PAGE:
When your offer letter arrives, be sure to look for a full description of your benefits package. You should look for an indication of things like personal time off, health benefits, parental leave, professional development reimbursement, continuing education reimbursement, health savings plan, relocation package, retirement benefits, etc. Some companies even offer benefits such as gym memberships, yoga, childcare/eldercare, spousal/partner relocation support, counseling services, access to free books, and more. If you haven’t received one already, be sure to look for a link to the organization’s benefits handbook and clear descriptions of what benefits you are eligible for and on what timeline. Also be sure that your offer letter includes any benefits you negotiated and agreed upon during the hiring process. If it’s not in writing, it may not stick.
During the hiring process, you may have already discussed your salary. However, many job candidates forget to discuss their desired work environment. While some organizations are very strict regarding their in office policies (i.e. all employees have to report to a physical office at least 5 days a week), many companies are moving to more flexible models. Check your offer letter to make sure if includes details about where you are supposed to report and how often. You don’t want to find yourself tied to a desk, if you know this doesn’t support your best work and or personal needs. This also includes travel expectations. If you don’t have a desire to travel every week, make sure this isn’t an expectation. Before you say yes, make sure that everything you’ve negotiated in this arena is captured in your offer letter.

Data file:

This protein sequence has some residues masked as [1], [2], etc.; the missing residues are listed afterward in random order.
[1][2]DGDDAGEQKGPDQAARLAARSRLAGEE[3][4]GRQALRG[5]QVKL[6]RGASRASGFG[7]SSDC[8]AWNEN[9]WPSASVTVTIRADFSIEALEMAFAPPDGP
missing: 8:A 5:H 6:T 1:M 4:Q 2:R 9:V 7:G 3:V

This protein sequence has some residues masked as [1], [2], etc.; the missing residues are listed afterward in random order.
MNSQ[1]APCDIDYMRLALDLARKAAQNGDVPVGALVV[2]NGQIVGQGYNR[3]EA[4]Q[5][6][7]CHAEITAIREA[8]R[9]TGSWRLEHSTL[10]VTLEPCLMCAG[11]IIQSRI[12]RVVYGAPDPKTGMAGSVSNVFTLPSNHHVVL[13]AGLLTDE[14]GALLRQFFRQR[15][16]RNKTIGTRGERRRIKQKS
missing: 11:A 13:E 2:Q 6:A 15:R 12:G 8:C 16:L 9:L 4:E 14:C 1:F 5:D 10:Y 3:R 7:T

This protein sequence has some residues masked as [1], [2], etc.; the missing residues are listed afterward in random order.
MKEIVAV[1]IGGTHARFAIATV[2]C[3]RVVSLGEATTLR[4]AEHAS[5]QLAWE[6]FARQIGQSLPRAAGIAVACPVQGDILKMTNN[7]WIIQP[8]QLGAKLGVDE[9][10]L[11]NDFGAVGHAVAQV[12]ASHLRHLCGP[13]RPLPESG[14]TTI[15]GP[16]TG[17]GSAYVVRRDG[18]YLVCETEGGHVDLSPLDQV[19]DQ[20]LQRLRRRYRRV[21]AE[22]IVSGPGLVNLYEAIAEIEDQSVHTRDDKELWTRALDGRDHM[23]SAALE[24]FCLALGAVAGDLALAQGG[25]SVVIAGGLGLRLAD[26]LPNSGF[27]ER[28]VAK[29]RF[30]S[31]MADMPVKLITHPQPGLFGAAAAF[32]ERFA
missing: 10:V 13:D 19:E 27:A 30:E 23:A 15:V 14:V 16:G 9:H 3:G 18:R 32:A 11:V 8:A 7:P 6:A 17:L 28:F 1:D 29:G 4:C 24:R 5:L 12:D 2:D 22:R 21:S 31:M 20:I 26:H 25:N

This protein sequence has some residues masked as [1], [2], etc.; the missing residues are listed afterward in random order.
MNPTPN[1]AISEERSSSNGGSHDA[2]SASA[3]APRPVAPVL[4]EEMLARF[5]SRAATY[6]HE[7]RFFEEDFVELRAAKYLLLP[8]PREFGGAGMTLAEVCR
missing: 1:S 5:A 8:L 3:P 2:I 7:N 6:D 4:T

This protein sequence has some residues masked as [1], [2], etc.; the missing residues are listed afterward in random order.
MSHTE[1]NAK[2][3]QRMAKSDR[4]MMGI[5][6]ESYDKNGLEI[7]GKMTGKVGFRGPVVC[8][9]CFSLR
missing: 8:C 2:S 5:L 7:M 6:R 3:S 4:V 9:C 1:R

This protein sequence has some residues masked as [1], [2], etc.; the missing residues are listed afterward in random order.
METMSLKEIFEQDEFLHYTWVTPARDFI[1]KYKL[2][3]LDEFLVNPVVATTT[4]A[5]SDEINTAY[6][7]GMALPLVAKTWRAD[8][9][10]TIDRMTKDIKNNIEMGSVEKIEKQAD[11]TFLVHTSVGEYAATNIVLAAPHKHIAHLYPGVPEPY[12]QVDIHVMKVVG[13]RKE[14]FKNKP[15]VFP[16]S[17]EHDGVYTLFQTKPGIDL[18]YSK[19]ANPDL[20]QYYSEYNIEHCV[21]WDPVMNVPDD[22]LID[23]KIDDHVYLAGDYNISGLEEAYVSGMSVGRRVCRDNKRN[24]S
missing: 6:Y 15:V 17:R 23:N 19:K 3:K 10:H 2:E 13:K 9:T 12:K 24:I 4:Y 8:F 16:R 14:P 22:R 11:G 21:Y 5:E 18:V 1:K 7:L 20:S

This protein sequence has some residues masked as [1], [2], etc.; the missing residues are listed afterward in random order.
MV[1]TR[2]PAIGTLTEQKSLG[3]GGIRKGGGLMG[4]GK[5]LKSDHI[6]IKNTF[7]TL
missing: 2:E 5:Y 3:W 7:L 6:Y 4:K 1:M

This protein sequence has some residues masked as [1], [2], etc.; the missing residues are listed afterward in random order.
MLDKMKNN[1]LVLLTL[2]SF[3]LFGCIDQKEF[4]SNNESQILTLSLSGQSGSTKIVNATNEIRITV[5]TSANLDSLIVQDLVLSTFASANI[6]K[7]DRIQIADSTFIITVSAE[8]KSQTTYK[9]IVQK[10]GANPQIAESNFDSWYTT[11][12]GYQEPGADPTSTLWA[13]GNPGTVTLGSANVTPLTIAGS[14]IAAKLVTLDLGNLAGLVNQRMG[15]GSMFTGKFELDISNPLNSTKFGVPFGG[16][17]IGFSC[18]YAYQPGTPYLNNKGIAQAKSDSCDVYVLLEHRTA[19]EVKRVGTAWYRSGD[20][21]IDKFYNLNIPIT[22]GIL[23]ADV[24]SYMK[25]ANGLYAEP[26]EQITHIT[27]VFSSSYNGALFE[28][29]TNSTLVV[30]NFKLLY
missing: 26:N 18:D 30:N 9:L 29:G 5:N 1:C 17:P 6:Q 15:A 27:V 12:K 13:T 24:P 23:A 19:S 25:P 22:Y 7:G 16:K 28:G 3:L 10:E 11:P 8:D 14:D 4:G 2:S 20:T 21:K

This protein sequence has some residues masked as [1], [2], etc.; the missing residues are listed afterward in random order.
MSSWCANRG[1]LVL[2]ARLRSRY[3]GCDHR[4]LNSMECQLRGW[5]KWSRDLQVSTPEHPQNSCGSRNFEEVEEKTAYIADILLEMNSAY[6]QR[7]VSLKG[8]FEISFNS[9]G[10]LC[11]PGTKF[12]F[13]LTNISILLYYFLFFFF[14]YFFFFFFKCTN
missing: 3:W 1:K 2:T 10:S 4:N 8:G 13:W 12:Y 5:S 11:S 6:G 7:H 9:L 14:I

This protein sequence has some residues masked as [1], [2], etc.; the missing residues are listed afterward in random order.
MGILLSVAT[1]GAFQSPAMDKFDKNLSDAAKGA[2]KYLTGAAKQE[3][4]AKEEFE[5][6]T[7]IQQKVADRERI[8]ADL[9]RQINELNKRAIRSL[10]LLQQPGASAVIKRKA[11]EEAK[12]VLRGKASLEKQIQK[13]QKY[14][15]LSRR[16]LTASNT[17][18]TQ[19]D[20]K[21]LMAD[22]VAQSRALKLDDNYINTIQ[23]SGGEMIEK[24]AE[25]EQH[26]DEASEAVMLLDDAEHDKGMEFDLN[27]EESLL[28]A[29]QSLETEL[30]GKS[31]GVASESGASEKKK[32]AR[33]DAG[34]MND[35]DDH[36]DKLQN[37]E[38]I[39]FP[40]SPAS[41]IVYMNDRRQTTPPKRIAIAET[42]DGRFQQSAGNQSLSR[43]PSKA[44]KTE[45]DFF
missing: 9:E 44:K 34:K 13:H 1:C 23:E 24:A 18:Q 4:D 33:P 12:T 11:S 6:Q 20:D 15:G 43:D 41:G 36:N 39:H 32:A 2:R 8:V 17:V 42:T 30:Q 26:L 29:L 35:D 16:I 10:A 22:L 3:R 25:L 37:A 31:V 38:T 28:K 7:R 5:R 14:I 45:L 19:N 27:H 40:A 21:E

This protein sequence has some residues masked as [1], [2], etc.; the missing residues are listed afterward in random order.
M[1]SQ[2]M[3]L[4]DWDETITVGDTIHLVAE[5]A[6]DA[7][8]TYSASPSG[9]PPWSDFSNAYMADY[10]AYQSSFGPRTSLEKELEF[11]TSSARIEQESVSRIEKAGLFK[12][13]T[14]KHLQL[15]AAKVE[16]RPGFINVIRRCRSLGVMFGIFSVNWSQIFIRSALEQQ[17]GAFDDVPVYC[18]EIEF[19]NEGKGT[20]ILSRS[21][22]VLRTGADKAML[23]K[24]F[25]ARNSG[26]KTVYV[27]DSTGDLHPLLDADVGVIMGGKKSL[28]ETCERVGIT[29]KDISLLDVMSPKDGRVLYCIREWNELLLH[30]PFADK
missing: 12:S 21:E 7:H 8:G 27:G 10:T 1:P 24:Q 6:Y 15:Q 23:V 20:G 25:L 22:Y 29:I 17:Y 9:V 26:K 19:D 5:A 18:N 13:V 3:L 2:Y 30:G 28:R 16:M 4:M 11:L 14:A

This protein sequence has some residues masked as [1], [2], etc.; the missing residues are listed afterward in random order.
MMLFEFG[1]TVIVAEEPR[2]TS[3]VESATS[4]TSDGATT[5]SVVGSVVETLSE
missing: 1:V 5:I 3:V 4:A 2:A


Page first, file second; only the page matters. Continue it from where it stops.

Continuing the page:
Getting Ready to Start a Job Search?
So, you’re ready for a new job. You’ve taken the first and hardest step already….you’ve given yourself permission to level up. Here are a few quick tips to help set yourself up for success.
1. Update Your Resume: It’s time to dust that resume off and get it shining. Make sure you’re relevant experiences are up to date. Be sure you’re talking about the impact you made in each role and highlight any accomplishments that correlate to types of roles you’re seeking. Not sure how to do that? Don’t feel like doing all of that? Need some help? Reach out and we can recommend a great resume coach to help get you together.
2. Tune up your LinkedIn profile: Make sure you profile is complete, your “about” and “experience” sections are up to date, and that you have a great recent photo posted. Look over your settings to ensure they reflect what you seek. Your settings can help ensure recruiters know you’re looking.
3. Let your inner circle know you’re looking. While it might not be the best time to blast this on social media (especially if your current place of employment doesn’t know), you can certainly let your INNER CIRCLE or friends/trusted EXTERNAL colleagues/mentors+advocates+sponsors know. They can help keep an eye out for good opportunities.
4. Once you’ve secured that role, if possible, build in a short break window in between your last day and your upcoming start date. This will give you some time to catch your breath, reset, and prepare for your next adventure.
5. If you currently have health insurance, be sure to get a physical, full round of applicable tests, refills on prescriptions, etc. JUST in case there is a lapse in coverage between jobs.
Martin Luther King, Jr. Day 2021
Dr. Martin Luther King, Jr.'s life offers many examples in leadership, personal development, organizing, and so much more. He was a brilliant and complex man whose example forever changed the world. Here are a few questions to consider as we reflect on his life and legacy.